In the process, Reilly received a hooking minor and presented the Caps with a power play at 19:47 that would carry over into the final frame of regulation.

Through 40 minutes of play on Sunday, the Bruins led the Capitals, 5-3, on the scoreboard, despite trailing, 25-20, in shots on goal, including an, 11-10, advantage for Washington in the second period alone.

The Caps held the advantage in hits (25-21), while the B’s led in takeaways (7-6) and faceoff win% (62-39).

Both teams had six blocked shots and two giveaways each, while the Capitals were 2/5 and the Bruins were 0/2 on the power play heading into the final frame.

Tom Wilson caught Sean Kuraly while he was falling with a late hit that left Kuraly stunned and slow to get off the ice. There was no penalty on the play, similar to when Wilson knocked Carlo out of contention with a blindside hit on March 5th.

Carlo has missed 20 games since, despite appearing in one game on April 1st against the Pittsburgh Penguins in a, 4-1, loss.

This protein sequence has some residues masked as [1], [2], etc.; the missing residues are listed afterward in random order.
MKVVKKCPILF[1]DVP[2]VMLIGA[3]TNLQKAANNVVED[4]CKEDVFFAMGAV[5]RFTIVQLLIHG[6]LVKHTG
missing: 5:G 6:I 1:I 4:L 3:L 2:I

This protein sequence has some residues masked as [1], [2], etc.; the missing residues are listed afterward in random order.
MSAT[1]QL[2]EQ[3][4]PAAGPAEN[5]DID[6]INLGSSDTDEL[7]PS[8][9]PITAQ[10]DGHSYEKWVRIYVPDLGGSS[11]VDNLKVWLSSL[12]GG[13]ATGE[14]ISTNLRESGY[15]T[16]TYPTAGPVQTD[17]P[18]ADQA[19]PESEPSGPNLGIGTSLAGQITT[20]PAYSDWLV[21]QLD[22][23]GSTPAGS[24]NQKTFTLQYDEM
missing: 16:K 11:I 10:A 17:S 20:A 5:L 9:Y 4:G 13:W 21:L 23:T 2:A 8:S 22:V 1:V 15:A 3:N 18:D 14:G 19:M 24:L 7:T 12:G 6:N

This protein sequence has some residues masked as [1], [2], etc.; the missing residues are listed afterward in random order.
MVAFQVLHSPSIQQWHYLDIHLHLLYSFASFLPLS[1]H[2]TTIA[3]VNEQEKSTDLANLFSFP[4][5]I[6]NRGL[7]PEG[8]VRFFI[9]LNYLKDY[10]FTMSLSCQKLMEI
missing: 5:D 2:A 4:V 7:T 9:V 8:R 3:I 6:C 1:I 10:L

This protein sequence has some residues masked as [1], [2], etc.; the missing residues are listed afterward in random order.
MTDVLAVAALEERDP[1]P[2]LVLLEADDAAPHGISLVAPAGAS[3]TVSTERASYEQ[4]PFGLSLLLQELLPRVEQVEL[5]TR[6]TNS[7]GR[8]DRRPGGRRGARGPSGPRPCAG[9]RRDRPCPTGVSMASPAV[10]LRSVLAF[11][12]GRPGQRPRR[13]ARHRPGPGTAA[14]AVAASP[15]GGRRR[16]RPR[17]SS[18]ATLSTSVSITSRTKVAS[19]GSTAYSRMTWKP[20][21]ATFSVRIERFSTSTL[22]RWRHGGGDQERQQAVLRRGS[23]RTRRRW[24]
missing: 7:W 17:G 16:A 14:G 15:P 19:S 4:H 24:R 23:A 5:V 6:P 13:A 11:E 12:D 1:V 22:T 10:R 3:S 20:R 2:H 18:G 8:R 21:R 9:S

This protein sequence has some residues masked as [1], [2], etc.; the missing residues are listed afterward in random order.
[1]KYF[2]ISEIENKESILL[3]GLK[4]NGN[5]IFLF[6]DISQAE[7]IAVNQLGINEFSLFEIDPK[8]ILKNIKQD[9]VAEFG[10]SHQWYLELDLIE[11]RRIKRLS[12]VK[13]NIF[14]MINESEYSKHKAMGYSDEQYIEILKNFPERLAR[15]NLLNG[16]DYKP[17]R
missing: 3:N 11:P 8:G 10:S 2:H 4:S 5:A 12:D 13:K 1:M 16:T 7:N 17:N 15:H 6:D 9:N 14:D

Tinordi was the only player heading to the penalty box for roughing Wilson in response to his hit on Kuraly on Saturday. Washington went on the power play at 5:52 of the third period, but did not convert on the ensuing skater advantage.

Shortly thereafter, Hathaway boarded Tinordi– cutting the Bruins defender open in the process as his visor smacked the boards first.

Initially, there was no call, nor a whistle for Tinordi while he bled out on the ice.

Divine intervention from the NHL’s office in Toronto, however, delivered a five-minute major penalty for boarding, as well as a match penalty for Hathaway– ending the Capitals forward’s afternoon early.

Boston went on the power play at 9:21 as Daniel Sprong skated to the sin bin to serve Hathaway’s major, but the B’s couldn’t muster anything past Washington’s penalty kill and Vanecek in the extended skater advantage.